Vendors are very good about offering samples. I can’t imagine a better sales technique, and the first peach I tried was spectacular. Ready to go, I asked the requisite question: “Cling or freestone?”
Cling peaches and freestone peaches are indistinguishable at first glance, but for home canners the difference is an important one. The flesh of a cling peach holds fast to the pit, whereas the pit of a freestone can be removed cleanly and with little effort. If preparing peaches for any use other than enjoying as a hand fruit, the freestone is a clear winner as it can save significant time in preparing large amounts of fruit for preservation.
That first peach of the season turned out to be a cling peach, as did every other peach I tried that day. Cling peaches are ready for harvest just a touch earlier than my preferred freestone. I settled for just half a dozen to tide me over that day and returned this week, just in time for the arrival of my chosen peach. Worth the wait.
I tend to prefer freezing peaches to canning, but there’s only so much space in the fridge and canning is a great way to preserve the harvest to get through the year without losing that valuable freezer real estate. Preparation of the fruit is nearly the same, but when canning peaches, the fruit must be packed in a sugary solution to make sure everything stays peachy as the months tick by. You may notice grocery store canned peaches are labeled as “light” or “heavy” syrup. The home canner has the same choice, and there is some advantage to being able to control the amount of sugar you use (I’m a “light” man myself).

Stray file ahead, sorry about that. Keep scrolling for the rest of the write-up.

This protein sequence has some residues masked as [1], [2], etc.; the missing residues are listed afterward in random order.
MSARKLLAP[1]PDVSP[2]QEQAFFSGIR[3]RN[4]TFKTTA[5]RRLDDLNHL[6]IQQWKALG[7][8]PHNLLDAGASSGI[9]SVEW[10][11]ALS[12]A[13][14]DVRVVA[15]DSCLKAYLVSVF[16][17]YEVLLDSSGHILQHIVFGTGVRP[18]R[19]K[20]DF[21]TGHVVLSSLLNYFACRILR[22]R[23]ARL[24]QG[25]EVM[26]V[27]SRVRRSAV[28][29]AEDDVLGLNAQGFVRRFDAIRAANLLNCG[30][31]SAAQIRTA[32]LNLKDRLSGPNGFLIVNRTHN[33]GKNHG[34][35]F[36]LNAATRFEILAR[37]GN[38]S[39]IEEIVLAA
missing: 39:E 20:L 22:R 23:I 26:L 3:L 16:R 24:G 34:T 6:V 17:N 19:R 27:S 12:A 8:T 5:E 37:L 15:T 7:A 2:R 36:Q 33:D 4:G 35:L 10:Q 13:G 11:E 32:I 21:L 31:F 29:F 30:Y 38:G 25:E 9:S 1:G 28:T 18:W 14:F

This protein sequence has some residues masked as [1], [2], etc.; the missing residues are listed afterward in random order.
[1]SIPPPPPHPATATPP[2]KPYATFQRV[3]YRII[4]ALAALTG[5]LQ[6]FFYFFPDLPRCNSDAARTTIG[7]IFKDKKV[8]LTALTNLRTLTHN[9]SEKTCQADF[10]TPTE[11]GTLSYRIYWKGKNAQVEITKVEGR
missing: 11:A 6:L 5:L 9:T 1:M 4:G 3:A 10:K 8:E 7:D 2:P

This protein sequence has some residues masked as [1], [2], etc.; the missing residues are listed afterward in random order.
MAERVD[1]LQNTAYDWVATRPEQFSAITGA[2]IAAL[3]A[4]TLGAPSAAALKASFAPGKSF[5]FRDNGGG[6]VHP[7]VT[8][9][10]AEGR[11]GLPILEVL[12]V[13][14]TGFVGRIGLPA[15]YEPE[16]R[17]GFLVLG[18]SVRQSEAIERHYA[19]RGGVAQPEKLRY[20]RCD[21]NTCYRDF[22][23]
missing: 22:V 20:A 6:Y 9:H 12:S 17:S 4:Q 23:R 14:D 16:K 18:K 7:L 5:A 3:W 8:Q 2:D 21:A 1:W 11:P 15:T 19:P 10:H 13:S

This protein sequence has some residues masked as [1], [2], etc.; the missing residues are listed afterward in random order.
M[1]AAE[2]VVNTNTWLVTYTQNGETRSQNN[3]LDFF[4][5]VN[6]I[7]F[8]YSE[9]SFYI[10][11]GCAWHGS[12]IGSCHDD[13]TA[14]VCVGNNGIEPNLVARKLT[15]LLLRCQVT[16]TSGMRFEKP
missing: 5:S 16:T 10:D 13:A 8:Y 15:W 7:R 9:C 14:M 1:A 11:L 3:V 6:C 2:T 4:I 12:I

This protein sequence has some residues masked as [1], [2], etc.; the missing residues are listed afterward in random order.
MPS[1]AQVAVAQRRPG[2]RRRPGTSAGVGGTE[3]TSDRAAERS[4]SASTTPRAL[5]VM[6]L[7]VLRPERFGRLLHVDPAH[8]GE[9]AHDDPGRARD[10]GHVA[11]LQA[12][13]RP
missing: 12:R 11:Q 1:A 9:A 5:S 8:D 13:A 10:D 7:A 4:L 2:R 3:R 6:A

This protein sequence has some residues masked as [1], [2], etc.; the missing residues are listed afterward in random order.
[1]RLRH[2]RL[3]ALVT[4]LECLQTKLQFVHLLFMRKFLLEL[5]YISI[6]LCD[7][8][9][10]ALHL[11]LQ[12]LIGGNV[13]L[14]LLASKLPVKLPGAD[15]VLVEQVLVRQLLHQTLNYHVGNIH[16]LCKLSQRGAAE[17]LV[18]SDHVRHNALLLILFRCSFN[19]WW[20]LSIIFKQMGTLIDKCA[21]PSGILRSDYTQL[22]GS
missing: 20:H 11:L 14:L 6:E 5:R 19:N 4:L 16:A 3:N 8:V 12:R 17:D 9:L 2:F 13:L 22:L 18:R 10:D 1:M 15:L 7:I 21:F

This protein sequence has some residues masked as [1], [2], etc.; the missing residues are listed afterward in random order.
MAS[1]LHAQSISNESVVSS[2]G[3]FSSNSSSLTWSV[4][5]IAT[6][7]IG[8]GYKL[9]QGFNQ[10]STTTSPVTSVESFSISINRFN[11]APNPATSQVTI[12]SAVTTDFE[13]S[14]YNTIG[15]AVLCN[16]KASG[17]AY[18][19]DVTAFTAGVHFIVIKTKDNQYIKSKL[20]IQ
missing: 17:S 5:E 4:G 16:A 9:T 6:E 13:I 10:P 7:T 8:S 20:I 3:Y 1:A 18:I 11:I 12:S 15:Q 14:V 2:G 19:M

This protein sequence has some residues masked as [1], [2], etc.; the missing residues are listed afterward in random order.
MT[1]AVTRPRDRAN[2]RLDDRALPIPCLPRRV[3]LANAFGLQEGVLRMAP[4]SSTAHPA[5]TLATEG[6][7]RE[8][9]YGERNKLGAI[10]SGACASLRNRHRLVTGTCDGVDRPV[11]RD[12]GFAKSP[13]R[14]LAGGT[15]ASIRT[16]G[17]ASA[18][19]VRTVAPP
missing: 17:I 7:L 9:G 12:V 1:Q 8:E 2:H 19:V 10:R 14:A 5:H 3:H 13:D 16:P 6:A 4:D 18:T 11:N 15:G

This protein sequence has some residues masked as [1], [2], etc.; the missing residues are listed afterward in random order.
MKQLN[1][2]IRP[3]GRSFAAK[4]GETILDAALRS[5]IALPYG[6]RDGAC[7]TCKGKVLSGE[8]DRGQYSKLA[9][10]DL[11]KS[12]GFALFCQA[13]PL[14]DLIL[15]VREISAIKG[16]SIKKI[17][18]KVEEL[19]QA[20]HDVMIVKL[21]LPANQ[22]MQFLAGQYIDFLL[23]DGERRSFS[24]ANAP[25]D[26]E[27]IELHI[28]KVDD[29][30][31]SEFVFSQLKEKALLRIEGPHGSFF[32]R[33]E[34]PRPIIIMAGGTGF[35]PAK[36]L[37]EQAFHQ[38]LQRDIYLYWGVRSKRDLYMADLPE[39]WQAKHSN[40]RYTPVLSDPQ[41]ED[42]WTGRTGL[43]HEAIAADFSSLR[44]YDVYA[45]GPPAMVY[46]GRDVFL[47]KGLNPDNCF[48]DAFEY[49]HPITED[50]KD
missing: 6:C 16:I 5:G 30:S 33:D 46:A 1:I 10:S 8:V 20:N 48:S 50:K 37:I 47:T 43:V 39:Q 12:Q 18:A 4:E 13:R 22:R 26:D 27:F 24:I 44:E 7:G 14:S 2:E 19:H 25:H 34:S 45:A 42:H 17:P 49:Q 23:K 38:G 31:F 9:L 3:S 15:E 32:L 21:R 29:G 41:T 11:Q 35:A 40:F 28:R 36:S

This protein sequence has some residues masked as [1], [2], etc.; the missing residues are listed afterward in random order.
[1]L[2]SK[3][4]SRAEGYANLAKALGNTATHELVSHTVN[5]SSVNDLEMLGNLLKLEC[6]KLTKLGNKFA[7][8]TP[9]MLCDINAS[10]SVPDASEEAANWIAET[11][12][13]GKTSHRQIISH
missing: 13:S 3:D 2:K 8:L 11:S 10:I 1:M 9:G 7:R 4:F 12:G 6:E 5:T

If you have a bumper crop of peaches, be it homegrown or market fresh, canning them is an easy way to make them last all year long without buying a second (or third) freezer. Here’s how to do it.
Once skin is removed, cut peaches into halves, quarters or chunks and drizzle with lemon juice to prevent browning.
Originally: How to Can Peaches